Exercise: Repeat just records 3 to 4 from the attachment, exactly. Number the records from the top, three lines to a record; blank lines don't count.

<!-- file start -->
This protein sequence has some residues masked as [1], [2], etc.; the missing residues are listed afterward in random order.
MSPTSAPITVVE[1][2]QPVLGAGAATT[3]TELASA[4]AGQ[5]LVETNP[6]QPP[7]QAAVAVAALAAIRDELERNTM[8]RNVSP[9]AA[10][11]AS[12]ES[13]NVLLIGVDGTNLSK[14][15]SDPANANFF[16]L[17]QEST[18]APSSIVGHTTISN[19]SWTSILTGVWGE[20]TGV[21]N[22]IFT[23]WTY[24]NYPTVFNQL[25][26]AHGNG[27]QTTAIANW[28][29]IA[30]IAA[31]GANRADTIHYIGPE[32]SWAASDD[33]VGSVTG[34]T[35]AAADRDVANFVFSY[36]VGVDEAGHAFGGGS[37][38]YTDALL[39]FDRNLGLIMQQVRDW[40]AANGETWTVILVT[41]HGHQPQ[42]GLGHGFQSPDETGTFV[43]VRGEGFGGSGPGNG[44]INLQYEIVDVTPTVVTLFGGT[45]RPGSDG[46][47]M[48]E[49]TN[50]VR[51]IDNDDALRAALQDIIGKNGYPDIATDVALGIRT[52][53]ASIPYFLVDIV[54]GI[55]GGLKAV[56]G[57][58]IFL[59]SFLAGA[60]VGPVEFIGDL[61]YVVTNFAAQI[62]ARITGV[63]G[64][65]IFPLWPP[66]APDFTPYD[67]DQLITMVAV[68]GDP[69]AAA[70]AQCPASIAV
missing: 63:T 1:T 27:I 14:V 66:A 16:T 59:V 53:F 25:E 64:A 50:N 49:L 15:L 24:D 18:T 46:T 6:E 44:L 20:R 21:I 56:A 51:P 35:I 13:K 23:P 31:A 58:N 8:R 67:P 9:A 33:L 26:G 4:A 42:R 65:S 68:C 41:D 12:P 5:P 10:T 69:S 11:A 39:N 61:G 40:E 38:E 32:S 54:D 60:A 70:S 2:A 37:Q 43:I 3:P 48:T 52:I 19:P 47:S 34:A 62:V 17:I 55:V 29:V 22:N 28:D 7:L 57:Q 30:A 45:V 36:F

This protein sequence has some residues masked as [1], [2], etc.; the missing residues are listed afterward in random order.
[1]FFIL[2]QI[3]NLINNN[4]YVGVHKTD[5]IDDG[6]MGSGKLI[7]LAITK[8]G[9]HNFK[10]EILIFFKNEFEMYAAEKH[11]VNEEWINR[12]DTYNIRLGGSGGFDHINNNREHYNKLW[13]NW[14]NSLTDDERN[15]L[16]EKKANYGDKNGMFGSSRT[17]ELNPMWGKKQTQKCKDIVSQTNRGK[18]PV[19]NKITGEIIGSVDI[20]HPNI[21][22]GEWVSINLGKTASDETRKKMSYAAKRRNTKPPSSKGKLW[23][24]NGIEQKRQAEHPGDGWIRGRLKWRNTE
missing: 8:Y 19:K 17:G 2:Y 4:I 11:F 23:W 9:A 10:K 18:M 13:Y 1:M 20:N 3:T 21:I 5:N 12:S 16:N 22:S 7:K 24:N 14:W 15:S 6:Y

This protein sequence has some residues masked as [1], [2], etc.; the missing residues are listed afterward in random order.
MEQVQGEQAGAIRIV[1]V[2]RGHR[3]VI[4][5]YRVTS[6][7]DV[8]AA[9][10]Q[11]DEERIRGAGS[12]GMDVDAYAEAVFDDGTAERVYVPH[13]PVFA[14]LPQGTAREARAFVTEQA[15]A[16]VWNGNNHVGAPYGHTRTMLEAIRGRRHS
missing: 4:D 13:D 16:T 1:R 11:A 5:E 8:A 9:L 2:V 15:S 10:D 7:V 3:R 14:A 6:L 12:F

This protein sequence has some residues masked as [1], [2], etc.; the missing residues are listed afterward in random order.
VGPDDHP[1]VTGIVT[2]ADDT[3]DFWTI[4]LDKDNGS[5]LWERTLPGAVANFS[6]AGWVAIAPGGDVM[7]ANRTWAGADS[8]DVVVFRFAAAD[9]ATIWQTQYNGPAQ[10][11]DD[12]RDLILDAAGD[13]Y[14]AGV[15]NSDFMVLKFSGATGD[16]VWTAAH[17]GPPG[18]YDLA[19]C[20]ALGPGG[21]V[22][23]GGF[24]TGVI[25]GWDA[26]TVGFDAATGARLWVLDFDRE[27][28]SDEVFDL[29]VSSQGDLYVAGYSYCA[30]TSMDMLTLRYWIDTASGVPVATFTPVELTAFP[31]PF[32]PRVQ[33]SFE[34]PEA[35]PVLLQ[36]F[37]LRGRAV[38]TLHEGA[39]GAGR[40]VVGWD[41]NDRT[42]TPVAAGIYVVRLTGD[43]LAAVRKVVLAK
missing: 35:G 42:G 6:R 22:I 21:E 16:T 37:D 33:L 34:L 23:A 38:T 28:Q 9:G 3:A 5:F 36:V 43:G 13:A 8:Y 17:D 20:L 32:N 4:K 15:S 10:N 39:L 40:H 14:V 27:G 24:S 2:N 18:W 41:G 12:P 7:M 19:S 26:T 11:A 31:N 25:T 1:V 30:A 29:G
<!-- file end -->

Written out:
This protein sequence has some residues masked as [1], [2], etc.; the missing residues are listed afterward in random order.
MEQVQGEQAGAIRIV[1]V[2]RGHR[3]VI[4][5]YRVTS[6][7]DV[8]AA[9][10]Q[11]DEERIRGAGS[12]GMDVDAYAEAVFDDGTAERVYVPH[13]PVFA[14]LPQGTAREARAFVTEQA[15]A[16]VWNGNNHVGAPYGHTRTMLEAIRGRRHS
missing: 4:D 13:D 16:T 1:R 11:A 5:E 8:A 9:L 2:V 15:S 10:D 7:V 3:R 14:A 6:L 12:F

This protein sequence has some residues masked as [1], [2], etc.; the missing residues are listed afterward in random order.
VGPDDHP[1]VTGIVT[2]ADDT[3]DFWTI[4]LDKDNGS[5]LWERTLPGAVANFS[6]AGWVAIAPGGDVM[7]ANRTWAGADS[8]DVVVFRFAAAD[9]ATIWQTQYNGPAQ[10][11]DD[12]RDLILDAAGD[13]Y[14]AGV[15]NSDFMVLKFSGATGD[16]VWTAAH[17]GPPG[18]YDLA[19]C[20]ALGPGG[21]V[22][23]GGF[24]TGVI[25]GWDA[26]TVGFDAATGARLWVLDFDRE[27][28]SDEVFDL[29]VSSQGDLYVAGYSYCA[30]TSMDMLTLRYWIDTASGVPVATFTPVELTAFP[31]PF[32]PRVQ[33]SFE[34]PEA[35]PVLLQ[36]F[37]LRGRAV[38]TLHEGA[39]GAGR[40]VVGWD[41]NDRT[42]TPVAAGIYVVRLTGD[43]LAAVRKVVLAK
missing: 35:G 42:G 6:R 22:I 21:E 16:T 37:D 33:L 34:L 23:A 38:T 28:Q 9:G 3:A 5:F 36:V 43:G 13:A 8:Y 17:D 20:L 32:N 4:K 15:S 10:N 39:L 40:H 14:V 27:G 24:S 2:N 18:W 41:G 12:P 7:M 19:S 26:T 11:A 31:N 25:T 1:V 30:A 29:G